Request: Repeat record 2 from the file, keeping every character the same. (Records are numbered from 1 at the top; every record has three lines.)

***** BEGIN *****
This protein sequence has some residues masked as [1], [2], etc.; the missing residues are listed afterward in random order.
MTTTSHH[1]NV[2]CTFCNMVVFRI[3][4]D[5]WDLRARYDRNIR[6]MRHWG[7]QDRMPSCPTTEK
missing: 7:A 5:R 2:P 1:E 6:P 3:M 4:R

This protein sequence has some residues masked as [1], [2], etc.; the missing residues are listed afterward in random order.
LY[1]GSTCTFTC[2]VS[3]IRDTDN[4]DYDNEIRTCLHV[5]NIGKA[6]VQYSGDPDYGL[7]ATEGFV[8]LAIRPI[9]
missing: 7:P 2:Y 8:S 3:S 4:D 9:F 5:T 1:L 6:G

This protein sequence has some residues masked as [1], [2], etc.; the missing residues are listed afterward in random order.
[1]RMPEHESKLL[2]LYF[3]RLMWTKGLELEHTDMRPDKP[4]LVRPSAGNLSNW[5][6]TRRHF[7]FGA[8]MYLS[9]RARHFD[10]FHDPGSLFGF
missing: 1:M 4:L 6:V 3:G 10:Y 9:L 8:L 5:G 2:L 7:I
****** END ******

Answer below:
This protein sequence has some residues masked as [1], [2], etc.; the missing residues are listed afterward in random order.
LY[1]GSTCTFTC[2]VS[3]IRDTDN[4]DYDNEIRTCLHV[5]NIGKA[6]VQYSGDPDYGL[7]ATEGFV[8]LAIRPI[9]
missing: 7:P 2:Y 8:S 3:S 4:D 9:F 5:T 1:L 6:G